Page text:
Thu, Feb 10, 2005
Say Blizzard-Like Conditions Brought Down 737-200
The Afghan owners of a Boeing 737-200 that went down east of
Kabul a week ago blame the weather. The accident killed all 104
passengers and crew, whose remains are at a mountain site more than
11,000 feet above sea level.
"The plane crashed in Kabul due to bad weather and not safety
issues, said a manager at Phoenix Aviation, owner of Kam Air. "It
was unfortunate, but it was not our fault." He was quoted by
As a precaution, however, Kam Air has reportedly suspended its
lease on another 737 in the wake of last Thursday's accident.
"It's more a precaution than anything else," said Charles
Vincent. He's the UN's World Food Program representative in Kabul.
"It's normal procedure after a plane crash to review the safety of
the plane and the company that supplies it. It's for the clients'
peace of mind," he told Reuters.
But is that true? Not according to
that manager at Phoenix, who didn't want to be identified. He told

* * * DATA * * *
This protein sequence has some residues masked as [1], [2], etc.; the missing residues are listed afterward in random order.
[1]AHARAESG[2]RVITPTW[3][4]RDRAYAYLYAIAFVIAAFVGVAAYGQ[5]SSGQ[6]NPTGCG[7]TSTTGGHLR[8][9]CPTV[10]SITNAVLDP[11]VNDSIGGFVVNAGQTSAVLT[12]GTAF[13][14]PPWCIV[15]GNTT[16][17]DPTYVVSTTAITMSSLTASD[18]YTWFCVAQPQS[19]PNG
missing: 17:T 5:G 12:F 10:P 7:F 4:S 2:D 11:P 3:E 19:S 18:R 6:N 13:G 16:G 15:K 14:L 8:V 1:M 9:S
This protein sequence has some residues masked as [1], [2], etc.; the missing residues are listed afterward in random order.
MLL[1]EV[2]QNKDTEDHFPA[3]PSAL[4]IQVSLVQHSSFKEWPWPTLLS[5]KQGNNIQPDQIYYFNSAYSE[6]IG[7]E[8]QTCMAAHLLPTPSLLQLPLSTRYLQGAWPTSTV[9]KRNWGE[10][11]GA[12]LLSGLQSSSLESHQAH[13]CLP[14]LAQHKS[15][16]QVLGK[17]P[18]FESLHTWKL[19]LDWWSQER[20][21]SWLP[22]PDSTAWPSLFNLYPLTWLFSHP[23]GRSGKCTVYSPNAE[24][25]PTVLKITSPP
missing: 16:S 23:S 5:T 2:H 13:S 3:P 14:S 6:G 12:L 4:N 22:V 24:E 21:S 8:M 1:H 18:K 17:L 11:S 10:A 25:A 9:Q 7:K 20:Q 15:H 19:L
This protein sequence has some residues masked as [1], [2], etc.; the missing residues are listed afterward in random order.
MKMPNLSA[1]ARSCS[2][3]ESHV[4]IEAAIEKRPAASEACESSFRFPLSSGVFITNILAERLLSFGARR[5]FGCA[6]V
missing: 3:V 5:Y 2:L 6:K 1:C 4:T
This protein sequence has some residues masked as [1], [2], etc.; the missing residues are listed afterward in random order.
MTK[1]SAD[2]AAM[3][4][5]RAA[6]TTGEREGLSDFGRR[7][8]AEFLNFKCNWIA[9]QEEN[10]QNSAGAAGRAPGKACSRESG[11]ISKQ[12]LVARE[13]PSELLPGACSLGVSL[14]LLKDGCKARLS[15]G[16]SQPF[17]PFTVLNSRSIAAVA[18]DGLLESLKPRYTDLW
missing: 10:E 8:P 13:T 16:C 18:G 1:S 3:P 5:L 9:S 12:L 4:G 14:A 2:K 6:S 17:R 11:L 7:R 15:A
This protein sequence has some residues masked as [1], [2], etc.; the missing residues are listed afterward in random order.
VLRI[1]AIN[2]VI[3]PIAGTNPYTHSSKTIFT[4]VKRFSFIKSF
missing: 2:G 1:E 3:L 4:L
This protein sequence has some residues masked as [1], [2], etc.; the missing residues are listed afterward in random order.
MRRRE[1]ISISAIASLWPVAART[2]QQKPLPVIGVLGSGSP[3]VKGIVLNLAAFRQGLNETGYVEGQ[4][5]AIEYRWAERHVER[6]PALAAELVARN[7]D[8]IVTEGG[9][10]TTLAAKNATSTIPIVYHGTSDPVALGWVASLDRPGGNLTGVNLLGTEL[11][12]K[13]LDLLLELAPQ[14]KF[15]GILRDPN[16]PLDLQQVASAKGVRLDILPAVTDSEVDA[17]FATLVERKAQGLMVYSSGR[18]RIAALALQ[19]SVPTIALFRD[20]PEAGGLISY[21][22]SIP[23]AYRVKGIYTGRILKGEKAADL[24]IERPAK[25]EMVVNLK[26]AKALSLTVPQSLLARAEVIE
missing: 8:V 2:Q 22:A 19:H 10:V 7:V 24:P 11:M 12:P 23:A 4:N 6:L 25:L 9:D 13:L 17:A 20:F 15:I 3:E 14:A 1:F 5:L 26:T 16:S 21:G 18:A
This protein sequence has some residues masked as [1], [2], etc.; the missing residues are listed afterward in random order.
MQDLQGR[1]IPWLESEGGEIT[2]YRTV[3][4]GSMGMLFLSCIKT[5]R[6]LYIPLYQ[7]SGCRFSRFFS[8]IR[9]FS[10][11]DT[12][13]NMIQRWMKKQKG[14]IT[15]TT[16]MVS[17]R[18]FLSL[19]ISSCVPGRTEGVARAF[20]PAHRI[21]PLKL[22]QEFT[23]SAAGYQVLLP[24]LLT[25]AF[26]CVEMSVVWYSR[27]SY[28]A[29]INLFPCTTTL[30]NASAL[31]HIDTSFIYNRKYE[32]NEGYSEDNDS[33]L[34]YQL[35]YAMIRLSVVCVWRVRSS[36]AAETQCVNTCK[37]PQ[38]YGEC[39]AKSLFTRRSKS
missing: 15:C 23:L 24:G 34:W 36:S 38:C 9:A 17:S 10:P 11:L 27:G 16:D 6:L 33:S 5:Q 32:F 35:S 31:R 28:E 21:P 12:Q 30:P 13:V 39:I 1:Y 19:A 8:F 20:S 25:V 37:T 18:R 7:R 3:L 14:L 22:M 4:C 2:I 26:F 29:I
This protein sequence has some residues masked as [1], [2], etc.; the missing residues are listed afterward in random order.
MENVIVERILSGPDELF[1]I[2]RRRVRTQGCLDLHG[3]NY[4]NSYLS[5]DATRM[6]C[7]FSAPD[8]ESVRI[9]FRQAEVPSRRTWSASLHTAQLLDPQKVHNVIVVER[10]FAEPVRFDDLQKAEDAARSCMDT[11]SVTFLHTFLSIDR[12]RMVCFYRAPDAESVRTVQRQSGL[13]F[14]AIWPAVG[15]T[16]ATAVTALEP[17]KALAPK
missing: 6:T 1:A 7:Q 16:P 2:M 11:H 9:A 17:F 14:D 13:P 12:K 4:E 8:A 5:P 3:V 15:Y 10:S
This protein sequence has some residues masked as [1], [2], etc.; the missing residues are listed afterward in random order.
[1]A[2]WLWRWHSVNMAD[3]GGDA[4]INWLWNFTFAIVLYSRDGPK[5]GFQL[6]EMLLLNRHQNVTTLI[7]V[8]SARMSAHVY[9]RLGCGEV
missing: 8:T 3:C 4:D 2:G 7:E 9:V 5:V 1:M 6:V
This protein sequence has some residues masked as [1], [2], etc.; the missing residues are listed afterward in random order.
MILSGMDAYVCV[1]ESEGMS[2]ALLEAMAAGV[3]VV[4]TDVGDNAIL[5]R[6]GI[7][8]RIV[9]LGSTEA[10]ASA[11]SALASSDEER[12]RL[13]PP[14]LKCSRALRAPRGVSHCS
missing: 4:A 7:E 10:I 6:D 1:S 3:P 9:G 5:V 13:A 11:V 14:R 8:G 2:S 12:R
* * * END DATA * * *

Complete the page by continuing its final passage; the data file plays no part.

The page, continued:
the wire service that the UAE-based company had expected its
contract with the UN and, in turn, with Kam Air, would be trashed
because of "management problems."
The Kam Air 737-200 (file photo of type, right) was on its way
from Herat to Kabul when it was turned away because of bad weather
and the lack of a precision approach at the capital's airport. It
fell off radar in high mountains about 20-miles east of Kabul. US
officials who run the Bagram Air Base north of Kabul said they
received no request from the 737's crew for permission to land
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